As a mom of an eleven year old girl who is interested in programming, it can be pretty disheartening out there. I live in the suburbs of Chicago, and I can find nothing for her to partake in to foster this love. It is something I know she’s be good at too. That is why I was super excited to meet several people who are looking to push programming and STEM for girls.
First, lets start talking about what STEM actually is. STEM is an acronym for Science, Technology, Engineering and Math education. My husband went to the Milwaukee School of Engineering. I can tell you that when he was in school that the girl to boy ratio was 1 girl for every 8 boys. Yes, it’s that bad when it comes into these studies.
That is why I was excited to meet Sascha Paladino (creator of Miles From Tomorrowland), Isis Anchalee Wenger of the #IlooklikeanEngineer movement, Angela Navarro and Julie Ann Crommett of Google, Dr. Yvonne Cagle of NASA, and Diane Ikemiyashiro of Disney Junior. Yes, this was a very woman heavy panel! However, they gave us some great insight.
Most of the women on the panel will tell you that they are self taught. There aren’t classes out there for young girls in these topics (and there still aren’t. That’s slowly changing.) Isis Anchalee talked to us about her journey of being pre-med to a software engineer. She is the face behind #ILookLikeAnEngineer. How did that happen? She was in a public campaign for work and people couldn’t believe that somebody could be that good looking and smart. (Sad, I know.) Other women started tweeting using the hashtag #ILookLikeAnEngineer in solidarity to her to show that engineers aren’t just lonely white makes in their basements. It’s a great hashtag to check out to see others stories and to see you aren’t alone if you have interests in these fields!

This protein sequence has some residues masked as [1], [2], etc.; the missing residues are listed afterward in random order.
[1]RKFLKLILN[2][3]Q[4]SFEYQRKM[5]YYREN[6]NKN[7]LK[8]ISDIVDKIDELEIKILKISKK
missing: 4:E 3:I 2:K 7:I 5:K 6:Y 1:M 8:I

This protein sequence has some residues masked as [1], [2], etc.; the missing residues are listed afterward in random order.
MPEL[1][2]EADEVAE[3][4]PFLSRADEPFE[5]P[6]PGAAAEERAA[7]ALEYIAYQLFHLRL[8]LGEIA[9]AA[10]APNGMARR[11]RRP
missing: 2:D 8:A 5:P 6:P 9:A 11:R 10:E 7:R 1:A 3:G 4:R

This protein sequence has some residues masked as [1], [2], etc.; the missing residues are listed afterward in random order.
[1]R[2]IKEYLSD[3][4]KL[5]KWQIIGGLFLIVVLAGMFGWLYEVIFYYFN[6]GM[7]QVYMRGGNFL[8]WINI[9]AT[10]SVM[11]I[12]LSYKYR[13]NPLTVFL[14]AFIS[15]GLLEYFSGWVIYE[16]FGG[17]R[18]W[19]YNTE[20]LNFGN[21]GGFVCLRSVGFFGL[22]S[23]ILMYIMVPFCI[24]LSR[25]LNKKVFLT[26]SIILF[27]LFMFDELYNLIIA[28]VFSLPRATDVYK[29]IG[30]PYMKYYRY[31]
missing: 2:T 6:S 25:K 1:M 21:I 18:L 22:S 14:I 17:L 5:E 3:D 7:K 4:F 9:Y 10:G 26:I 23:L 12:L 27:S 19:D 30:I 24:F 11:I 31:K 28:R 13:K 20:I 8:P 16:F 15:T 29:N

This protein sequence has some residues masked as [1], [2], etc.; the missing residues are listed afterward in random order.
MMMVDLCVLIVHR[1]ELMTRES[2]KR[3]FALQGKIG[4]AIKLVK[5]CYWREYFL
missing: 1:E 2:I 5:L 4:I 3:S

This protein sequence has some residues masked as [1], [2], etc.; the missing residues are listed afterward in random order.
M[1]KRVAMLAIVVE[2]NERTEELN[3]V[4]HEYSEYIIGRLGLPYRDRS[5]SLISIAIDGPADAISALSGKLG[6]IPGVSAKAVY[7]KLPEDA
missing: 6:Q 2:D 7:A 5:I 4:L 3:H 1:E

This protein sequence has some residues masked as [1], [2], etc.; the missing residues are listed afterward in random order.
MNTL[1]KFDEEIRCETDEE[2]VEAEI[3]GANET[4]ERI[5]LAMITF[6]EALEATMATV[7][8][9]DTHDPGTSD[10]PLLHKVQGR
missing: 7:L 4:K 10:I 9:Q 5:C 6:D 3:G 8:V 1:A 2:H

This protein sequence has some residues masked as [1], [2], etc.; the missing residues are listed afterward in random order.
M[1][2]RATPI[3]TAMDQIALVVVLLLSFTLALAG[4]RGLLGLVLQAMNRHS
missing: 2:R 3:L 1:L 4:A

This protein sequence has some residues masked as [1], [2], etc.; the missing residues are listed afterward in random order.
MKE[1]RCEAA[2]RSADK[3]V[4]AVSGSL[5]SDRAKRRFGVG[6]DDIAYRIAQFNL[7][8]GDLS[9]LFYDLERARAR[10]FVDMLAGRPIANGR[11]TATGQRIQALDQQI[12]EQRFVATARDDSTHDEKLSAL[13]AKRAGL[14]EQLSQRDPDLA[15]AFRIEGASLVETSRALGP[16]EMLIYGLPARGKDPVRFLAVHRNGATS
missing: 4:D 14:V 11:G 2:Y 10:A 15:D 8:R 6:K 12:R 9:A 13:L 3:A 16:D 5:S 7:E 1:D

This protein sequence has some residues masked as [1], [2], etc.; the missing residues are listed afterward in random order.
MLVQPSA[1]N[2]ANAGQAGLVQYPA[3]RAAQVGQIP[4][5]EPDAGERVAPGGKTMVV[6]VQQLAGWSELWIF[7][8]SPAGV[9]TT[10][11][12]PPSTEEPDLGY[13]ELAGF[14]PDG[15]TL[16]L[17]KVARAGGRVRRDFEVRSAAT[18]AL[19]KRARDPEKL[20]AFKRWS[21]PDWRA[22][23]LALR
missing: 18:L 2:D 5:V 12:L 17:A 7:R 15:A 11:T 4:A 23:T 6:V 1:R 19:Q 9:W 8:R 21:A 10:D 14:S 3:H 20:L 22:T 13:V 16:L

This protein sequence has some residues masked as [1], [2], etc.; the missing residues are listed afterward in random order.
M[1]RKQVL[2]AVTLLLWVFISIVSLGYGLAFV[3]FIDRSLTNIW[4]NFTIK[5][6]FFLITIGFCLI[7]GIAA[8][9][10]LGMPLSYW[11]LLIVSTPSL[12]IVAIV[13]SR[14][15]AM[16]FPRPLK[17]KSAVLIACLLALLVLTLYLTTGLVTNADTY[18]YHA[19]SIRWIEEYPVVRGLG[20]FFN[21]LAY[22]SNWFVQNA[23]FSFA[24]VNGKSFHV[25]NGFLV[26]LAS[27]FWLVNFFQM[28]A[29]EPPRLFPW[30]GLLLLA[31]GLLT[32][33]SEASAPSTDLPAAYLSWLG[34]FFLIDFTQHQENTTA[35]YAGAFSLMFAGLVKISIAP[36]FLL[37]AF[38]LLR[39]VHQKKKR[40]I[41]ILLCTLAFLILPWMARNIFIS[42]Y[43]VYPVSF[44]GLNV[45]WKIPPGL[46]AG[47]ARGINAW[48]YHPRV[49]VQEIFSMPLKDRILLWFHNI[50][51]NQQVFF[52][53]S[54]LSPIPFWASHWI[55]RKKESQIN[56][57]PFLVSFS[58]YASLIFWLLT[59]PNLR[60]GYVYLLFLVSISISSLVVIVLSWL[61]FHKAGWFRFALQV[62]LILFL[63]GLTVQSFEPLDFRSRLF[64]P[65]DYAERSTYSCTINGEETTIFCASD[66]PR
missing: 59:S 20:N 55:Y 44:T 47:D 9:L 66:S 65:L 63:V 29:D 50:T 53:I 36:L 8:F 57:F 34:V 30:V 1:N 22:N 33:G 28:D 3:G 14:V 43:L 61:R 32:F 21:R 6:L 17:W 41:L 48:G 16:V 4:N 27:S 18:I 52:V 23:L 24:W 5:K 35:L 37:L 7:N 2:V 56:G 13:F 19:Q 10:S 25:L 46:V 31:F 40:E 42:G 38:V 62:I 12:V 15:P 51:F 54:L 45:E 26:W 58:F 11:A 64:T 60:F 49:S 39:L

What makes me the most sad is the #1 reason why girls don’t go into STEM fields. Julie Ann Crommett (Google) told us that they did a study and girls told them that they chose to not go into a science or math career because of a lack of adult encouragement. What that means, there isn’t a way to foster this in girls out there. That is why shows like Miles From Tomorrowland are important. Loretta (Miles’s sister) is a programmer. Kids can model her behavior and not even realize it! It makes programming and the STEM fields cool, and is a theme that is woven throughout the series. Even Dr. Cagle (NASA Astronaut) commented that “there is a wonderful exchange between Miles and the concept of STEM.”
To show you how they have worked STEM into Miles Into Tomorrowland, watch this Loretta Coding Featurette. Also, in “The Discovery Expedition” episode, Loretta uses her coding skills to discover a hidden planet. This episode will premieres Friday, December 4 at 10:30 AM ET/PT on Disney Channel!
How do you encourage stem learning with the girls in your life?